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Atticus Harris

in search of simplicity

This Simple Meditation Technique Creates Dramatic Clarity

I was in the middle of working on a presentation when my friend Jorden stopped me and asked if I’d be up for trying out a meditation technique he’d been shown. This isn’t so strange – we’ve created a workshop series together that explores the best of contemplative and philosophical ideas on different topics. I was 100% in for the ride and Jorden began to guide me through a short meditation. By the time we finished, I was astounded at the simplicity and power of what he’d just shown me.

One simple question

Jorden had been introduced to this at a workshop he’d participated in, but after a little research, we found it came from the book ‘The Power Of Now’ by Eckhart Tolle. Here’s Tolle explaining how the method works:

“Try a little experiment. Close your eyes and say to yourself: “I wonder what my next thought is going to be.” Then become very alert and wait for the next thought. Be like a cat watching a mouse hole. What thought is going to come out of the mouse hole?” – Eckhart Tolle

I told you it was simple, right?

The power of this technique is that it engineers a moment of strong awareness that can be repeated throughout any meditation session. I often find that it creates a feeling of stillness, where thoughts disappear and I’m left observing everything around me: sounds, sensations, the objects in my peripheral vision. Of course, I also have moments where I’m repeating this and become distracted. But I find that coming back to this phrase is more powerful than simple breath counting techniques.

How to practice this method

Sitting with Jorden that day, as he guided me through this method, I had a moment of true clarity – just a moment, but enough to open the door to something much bigger – that felt like a breakthrough. Since then I’ve been experimenting with it in my daily practice.

Here are 6 steps you can follow to bring this in your own meditation practice:

  1. Sit up straight, somewhere comfortable and free from distractions.
  2. Place your hands on your knees or with one hand resting on top of another, so your thumbs can meet and make a circle.
  3. Begin by breathing deeply 4 times. This should bring your awareness to your breath and start to centre you. After these 4 breaths, let your natural breathing rhythm return and continue to observe the rising and falling of your breath.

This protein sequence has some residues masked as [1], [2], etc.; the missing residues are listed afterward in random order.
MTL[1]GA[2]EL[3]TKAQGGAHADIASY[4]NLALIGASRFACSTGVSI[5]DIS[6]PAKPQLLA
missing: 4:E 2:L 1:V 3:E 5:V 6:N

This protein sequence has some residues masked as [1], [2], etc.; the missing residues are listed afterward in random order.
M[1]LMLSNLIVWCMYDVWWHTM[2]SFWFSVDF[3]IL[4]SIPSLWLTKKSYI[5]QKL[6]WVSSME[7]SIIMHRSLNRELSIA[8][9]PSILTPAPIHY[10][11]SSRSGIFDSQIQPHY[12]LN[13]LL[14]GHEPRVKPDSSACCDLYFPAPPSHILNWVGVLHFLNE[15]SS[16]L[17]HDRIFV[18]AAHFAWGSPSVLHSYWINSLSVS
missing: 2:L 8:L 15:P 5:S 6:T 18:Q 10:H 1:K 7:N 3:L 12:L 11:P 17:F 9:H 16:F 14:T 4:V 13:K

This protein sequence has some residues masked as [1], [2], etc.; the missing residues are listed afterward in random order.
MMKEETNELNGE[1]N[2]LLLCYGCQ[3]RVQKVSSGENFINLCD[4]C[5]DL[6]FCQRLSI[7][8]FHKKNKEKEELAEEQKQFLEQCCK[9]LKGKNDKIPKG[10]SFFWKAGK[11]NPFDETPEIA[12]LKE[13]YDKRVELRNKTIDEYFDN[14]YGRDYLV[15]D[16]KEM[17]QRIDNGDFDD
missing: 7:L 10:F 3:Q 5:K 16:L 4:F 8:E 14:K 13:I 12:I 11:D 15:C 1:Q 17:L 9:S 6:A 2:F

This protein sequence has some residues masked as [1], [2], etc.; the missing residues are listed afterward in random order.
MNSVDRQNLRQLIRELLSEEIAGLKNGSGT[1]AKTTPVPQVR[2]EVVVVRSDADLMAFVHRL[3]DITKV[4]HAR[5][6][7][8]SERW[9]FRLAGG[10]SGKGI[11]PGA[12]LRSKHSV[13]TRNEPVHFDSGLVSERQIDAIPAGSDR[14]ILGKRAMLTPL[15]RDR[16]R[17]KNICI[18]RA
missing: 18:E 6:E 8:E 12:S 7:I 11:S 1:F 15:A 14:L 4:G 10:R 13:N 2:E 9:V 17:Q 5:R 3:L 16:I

4. Once still, ask yourself ‘What is my next though?’ And then focus observing whatever arises next.
  5. When thoughts arise, watch them and note their existence then ask yourself the question again.
  6. Repeat until your meditation session is over.
  7. I could go on at length here about why and how this technique is powerful – but that would defeat the purpose. Sit and try this yourself, that’s really what this is all about. This technique is about your mind and your experiences – and only you can experience that. If this tool works for you, great. If not, move on and try another.

    Additional techniques to go deeper

    Simplify and breathe out: I’ve found that simplifying the phrase to ‘My next thought’ also focuses the mind in a similar way. Then by repeating this on each out breath it almost becomes a mantra that provides a clear line of focus throughout a meditation session.

    Where does the thought come from: a similar technique – one I found while practising ‘my next thought’ – is to observe where the words themselves arise from in your mind. Try and locate them physically in your head as they arise. This can lead to some interesting insights about the nature and origin of your thoughts.

One Bird One Stone

Finding the right pace to cycle at in Amsterdam takes time. First, you must cycle often. Then you need to try different speeds.

It may sound prescriptive, but there is a right way and a wrong way to cycle through the city. I can spot someone on a bike who is not a local from half a canal away. And that’s not just because the locals are giving them a wide berth. Figuring out the city by bike is not a matter of me telling you what’s right or wrong. You have to learn it yourself. It’s something that comes from experience and feeling.

At some point, you find the speed of the city and cycling clicks into place. You don’t want to sprint through Amsterdam. You can get some speed up, for sure, but the tempo is generally slower. One foot. Then the next. Woosh. Woosh. One then another. It feels natural and satisfying. The city flows past you and the bridges sweep you up. And then down.

What it feels like, when you get it right, is a small freedom.

A Modern Koan

A koan is a kind of spiritual riddle used to help Buddhists in their search for enlightenment. Zen masters give a koan to students for them to work on. These paradoxical questions often come in the form of stories about old teachers and their students. More recently I came across a story from Mel Weitsman, a student of Suzuki Roshi, that stuck with me. It’s the perfect example of a modern Koan:

One day he showed me how to wash a kimono, inching around the entire perimeter using the part held in one hand to scrub the part held in the other, until the whole thing was finished. One time he said, “You have a saying, ‘to kill two birds with one stone,’ but our way is to kill just one bird with one stone.”

The whole idea of a Koan is that it does not require a long or intellectual explanation. In fact, most koans are impossible to answer in this way. All the intellect and thinking one might do to understand it must fail. Only then are we left with a true insight. Maybe we feel it instead of knowing it. Of course, there’s a big difference there.